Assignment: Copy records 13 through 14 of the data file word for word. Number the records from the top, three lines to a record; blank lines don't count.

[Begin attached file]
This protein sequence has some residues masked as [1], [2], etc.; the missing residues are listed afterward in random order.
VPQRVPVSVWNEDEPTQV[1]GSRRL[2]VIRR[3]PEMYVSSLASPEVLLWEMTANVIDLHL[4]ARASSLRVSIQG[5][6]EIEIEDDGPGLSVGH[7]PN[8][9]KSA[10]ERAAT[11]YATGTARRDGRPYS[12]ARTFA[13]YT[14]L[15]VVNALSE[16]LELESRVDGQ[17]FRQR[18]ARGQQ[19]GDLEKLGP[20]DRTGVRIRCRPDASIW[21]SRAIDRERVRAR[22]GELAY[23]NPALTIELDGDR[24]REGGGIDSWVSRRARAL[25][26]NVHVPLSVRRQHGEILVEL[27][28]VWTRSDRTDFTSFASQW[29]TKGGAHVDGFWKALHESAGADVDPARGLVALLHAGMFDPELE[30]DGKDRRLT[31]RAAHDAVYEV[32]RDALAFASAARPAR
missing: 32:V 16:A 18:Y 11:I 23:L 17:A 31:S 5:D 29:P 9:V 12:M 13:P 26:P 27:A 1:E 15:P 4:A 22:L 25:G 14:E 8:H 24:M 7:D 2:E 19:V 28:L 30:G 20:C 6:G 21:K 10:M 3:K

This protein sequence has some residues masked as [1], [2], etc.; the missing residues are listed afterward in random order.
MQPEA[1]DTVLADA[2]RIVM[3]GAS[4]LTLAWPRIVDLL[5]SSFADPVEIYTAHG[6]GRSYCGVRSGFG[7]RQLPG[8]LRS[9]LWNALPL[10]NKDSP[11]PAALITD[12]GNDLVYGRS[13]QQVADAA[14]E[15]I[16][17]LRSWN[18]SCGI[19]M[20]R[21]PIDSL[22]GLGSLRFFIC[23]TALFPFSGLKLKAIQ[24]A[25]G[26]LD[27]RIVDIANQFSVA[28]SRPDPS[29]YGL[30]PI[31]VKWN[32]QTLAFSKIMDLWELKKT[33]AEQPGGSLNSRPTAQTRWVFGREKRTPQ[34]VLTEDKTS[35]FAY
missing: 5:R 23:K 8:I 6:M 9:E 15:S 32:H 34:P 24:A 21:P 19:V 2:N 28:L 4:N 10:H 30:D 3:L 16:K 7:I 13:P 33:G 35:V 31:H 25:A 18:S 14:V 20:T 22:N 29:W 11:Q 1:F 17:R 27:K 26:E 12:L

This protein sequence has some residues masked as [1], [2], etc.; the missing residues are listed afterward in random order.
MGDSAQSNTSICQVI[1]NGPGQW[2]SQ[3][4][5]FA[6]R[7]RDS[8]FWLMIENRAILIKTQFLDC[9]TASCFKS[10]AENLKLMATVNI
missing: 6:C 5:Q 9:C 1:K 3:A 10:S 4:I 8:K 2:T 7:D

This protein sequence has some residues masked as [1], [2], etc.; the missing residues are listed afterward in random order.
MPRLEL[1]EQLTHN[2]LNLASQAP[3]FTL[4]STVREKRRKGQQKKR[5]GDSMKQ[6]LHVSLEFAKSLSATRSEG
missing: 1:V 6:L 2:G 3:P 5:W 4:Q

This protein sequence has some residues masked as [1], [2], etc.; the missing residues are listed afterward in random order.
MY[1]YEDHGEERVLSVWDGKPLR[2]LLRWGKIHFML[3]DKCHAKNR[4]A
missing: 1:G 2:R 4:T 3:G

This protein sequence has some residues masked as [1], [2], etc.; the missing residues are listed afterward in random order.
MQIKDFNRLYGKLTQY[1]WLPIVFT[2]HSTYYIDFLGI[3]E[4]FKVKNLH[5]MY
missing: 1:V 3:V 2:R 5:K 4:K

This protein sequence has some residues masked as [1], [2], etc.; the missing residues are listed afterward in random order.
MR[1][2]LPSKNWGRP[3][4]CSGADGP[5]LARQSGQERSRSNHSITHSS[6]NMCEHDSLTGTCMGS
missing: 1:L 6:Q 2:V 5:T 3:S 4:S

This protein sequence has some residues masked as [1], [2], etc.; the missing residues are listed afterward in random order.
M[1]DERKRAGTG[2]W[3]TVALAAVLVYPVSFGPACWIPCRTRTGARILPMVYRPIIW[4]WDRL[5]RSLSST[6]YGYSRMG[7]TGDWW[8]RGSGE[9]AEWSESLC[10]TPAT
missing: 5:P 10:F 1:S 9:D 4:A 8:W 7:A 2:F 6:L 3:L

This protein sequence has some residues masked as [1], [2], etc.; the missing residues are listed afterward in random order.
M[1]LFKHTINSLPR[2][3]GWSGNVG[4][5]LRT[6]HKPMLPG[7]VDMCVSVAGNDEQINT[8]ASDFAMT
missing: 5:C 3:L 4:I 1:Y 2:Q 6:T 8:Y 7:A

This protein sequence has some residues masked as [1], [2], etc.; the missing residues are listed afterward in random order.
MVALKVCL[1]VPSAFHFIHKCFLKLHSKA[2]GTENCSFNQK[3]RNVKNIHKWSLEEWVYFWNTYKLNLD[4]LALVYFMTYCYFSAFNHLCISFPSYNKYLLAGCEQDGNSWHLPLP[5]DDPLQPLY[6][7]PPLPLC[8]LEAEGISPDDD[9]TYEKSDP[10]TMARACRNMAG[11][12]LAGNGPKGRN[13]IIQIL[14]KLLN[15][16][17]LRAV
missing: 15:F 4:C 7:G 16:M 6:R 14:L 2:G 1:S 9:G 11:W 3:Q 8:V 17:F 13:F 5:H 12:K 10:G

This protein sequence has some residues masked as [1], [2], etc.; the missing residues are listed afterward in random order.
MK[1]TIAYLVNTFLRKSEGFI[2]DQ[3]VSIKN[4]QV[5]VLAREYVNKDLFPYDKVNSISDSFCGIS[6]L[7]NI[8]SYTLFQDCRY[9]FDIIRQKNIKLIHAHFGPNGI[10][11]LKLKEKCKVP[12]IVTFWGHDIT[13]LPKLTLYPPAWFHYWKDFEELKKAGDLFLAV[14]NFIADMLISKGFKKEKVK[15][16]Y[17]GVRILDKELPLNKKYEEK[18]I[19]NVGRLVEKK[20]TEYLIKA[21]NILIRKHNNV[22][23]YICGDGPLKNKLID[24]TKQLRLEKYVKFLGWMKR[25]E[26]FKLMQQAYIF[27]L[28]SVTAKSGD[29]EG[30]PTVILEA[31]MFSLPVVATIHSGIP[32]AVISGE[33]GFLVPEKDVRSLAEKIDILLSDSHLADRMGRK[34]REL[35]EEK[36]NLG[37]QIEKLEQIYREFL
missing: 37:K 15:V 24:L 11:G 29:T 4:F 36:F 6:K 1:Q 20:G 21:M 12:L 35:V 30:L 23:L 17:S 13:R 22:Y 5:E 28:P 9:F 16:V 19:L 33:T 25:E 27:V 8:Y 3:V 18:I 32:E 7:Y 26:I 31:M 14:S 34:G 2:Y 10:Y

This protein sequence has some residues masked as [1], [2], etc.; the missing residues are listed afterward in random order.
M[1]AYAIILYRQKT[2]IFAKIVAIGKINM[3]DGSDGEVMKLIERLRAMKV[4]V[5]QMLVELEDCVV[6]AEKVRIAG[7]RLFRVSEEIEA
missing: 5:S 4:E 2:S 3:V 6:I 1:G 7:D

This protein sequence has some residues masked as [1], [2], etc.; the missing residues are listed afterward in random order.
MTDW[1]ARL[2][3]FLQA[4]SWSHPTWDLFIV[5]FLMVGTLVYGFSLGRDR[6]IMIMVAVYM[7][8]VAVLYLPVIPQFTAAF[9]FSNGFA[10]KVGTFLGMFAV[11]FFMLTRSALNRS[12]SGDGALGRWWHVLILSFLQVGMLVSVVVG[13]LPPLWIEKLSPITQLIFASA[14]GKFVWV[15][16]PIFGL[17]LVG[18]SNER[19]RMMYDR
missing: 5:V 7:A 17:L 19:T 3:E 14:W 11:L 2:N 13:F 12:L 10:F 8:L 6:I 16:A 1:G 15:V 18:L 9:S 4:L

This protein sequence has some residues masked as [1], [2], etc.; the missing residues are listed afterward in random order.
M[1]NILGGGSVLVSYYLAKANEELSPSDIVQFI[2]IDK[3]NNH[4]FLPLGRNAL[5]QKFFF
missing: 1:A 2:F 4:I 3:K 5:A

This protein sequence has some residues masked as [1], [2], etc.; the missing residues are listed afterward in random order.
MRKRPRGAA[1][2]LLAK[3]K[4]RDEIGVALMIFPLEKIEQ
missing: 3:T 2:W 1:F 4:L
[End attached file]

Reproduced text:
This protein sequence has some residues masked as [1], [2], etc.; the missing residues are listed afterward in random order.
MTDW[1]ARL[2][3]FLQA[4]SWSHPTWDLFIV[5]FLMVGTLVYGFSLGRDR[6]IMIMVAVYM[7][8]VAVLYLPVIPQFTAAF[9]FSNGFA[10]KVGTFLGMFAV[11]FFMLTRSALNRS[12]SGDGALGRWWHVLILSFLQVGMLVSVVVG[13]LPPLWIEKLSPITQLIFASA[14]GKFVWV[15][16]PIFGL[17]LVG[18]SNER[19]RMMYDR
missing: 5:V 7:A 17:L 19:T 3:E 14:W 11:L 2:N 13:F 12:L 10:F 8:L 6:I 16:A 1:G 15:V 18:L 9:S 4:L

This protein sequence has some residues masked as [1], [2], etc.; the missing residues are listed afterward in random order.
M[1]NILGGGSVLVSYYLAKANEELSPSDIVQFI[2]IDK[3]NNH[4]FLPLGRNAL[5]QKFFF
missing: 1:A 2:F 4:I 3:K 5:A